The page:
Kathleen
 

Kayla

Registered User
May 14, 2006
621
Kent
Dear Kathleen,
I would dread Mum having to go into hospital overnight as she was so traumatised when she broke her hip. A cataract operation can be done as a day patient,but the physiotherapist from the hospital said Mum was unable to listen to instructions, so I think there'd be problems at the eye clinic. I'll have to ring the opticians to find out how bad the cataract is and whether it needs treatment at the moment. The poor vision could be due more to the macular degeneration, which is untreatable.
Kayla
 

Kath TN

Registered User
May 5, 2006
32
Hi Kayla

My dad had a cataract job done last summer - he coped really well with the actual procedure but developed an infection following it. The infection was really easily cleared up with eyedrops administered three times a day and so physically he was fine within three weeks - only problem was mentally coping with it - dad thought that his psychiactric consultant had paid the opthalmologist to do a bad job to get his own back on dad! But he thinks his psychiactric consultant is to blame for everything - including the current heatwave!:)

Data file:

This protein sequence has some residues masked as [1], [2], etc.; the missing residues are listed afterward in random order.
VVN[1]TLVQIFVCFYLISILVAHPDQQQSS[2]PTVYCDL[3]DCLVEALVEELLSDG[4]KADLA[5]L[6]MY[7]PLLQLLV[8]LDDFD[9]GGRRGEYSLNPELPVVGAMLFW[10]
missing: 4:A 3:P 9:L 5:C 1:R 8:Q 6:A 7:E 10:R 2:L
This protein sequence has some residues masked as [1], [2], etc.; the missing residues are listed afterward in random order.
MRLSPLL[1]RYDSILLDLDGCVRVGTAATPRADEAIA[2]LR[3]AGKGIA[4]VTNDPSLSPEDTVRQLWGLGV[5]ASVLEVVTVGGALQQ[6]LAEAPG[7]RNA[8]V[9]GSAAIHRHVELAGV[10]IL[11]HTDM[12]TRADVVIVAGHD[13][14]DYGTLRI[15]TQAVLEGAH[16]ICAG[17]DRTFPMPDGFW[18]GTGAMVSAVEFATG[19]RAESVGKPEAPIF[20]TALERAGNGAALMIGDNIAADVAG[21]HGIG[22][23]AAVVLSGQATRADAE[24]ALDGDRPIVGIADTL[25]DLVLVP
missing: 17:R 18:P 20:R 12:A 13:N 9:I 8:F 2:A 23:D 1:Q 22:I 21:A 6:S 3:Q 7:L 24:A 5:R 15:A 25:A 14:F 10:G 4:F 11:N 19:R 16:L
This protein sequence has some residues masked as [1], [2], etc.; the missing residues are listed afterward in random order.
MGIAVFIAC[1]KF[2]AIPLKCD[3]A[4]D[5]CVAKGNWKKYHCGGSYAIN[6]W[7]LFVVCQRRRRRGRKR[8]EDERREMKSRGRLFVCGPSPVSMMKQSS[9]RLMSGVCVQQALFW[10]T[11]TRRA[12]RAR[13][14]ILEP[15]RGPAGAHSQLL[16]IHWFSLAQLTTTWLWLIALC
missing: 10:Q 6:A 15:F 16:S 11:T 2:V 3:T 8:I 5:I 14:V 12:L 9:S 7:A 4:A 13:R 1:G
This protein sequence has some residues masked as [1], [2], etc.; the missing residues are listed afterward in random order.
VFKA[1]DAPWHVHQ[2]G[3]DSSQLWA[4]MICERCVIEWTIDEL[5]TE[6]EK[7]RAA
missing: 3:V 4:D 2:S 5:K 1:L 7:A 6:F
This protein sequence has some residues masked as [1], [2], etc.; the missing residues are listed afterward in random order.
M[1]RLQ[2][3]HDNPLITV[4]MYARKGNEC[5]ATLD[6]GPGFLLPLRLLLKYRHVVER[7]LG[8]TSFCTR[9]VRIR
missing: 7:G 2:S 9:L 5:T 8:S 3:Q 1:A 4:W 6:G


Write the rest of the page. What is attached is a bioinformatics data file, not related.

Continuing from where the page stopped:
Dad was only at the hospital for half a day - local anaesthetic - no problem - it really was a straight forward procedure.

Hope this helps.

Kath
 

Kath TN

Registered User
May 5, 2006
32
Sorry Kayla - meant to say on the last reply - Dad's eyesight is tons better - well worth him having it done!
 

Kayla

Registered User
May 14, 2006
621
Kent
Thankyou Kath,
Mum has had her right eye treated, before she became ill and everything was fine, but I wondered if she'd be able to concentrate properly. I'll look into things and see what the GP recommends.
Kayla
 

Kayla

Registered User
May 14, 2006
621
Kent
I spoke to the Optician on the phone and she said that the cataract is only slight, it is the macular degeneration, due to age, which is causing the problems. I've ordered the two pairs of glasses, so that Mum can see the TV better and at least look at pictures or try and play Scrabble more easily.